In the letter, which detailed the costs and logistical ins and outs of each option, Dempsey also expressed his reservation regarding the advisability of taking military action in Syria, which he claims would require “hundreds of aircraft, ships, submarines and other enablers,” and would cost “in the billions.”
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The letter indicated two courses of action open before the US in Syria: A direct attack or an indirect effort to train opposition forces. The latter, he claims, would involve sending hundreds if not thousands of forces and would cost the US around half a billion dollars.
On the other hand, direct course of action would be efficient only if a large force of "enablers" as well as air and sea craft were deployed, a Dempsey he estimates would cost "in the billions."
Video courtesy of jn1.tv
In response to Republican's demands that the US enforce no-fly zones over certain areas in Syria in a bid to prevent President Assad's forces from bombing densely populated rebel-controlled areas, Dempsey claimed the move would cost the US around a billion dollars a month.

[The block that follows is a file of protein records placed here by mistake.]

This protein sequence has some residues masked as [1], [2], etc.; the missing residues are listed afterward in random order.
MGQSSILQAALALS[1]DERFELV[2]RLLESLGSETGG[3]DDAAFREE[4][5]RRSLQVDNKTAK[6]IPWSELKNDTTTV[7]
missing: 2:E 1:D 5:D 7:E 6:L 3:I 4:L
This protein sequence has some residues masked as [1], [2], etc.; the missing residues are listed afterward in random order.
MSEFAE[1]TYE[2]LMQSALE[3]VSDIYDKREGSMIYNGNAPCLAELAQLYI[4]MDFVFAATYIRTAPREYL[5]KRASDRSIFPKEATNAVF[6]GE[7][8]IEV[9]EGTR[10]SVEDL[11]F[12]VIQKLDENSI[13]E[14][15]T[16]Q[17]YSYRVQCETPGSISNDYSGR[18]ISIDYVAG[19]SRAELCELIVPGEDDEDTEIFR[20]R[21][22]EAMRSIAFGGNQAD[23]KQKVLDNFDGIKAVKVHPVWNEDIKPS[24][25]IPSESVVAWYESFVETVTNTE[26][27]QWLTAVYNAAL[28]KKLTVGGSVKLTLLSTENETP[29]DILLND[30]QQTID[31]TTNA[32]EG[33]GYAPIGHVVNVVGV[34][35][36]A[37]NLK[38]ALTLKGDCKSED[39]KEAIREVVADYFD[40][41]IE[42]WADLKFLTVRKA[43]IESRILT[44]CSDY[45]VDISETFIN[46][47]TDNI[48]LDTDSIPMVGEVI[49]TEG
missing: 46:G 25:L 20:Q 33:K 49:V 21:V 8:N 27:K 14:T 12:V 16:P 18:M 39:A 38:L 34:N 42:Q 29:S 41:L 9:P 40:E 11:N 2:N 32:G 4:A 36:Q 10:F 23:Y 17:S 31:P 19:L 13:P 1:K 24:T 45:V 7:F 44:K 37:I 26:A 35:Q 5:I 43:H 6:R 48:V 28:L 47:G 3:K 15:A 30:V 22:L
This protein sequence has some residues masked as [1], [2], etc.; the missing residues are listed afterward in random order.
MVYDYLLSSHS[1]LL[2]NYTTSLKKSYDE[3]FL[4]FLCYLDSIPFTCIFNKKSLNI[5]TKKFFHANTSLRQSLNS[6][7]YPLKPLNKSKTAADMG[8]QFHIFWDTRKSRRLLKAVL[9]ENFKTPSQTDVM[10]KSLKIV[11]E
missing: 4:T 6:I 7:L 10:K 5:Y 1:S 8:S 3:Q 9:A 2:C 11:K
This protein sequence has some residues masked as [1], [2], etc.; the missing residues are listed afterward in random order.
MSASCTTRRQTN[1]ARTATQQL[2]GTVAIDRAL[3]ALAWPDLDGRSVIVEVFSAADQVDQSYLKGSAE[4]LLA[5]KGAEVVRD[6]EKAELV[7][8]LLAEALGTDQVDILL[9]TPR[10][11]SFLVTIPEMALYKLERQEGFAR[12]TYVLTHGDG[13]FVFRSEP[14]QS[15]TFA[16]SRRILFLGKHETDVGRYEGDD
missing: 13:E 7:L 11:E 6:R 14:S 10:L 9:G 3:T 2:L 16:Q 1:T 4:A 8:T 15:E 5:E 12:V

This is also the price of forming a US-protected refugee area, which will be manned and guarded by hundreds of US forces.
Despite his reservation, Dempsey said that “All of these options would likely further the narrow military objective of helping the opposition and placing more pressure on the regime.”
He nonetheless warned that “Once we take action, we should be prepared for what comes next. Deeper involvement is hard to avoid.”
Any such military intervention or use force “is no less than an act of war,” General Dempsey warned, adding that the US “could inadvertently empower extremists or unleash the very chemical weapons we seek to control" – control that would also cost the US roughly a billion dollar a month.
Orly Azoulay is a Washington based Yedioth Ahronoth reporter
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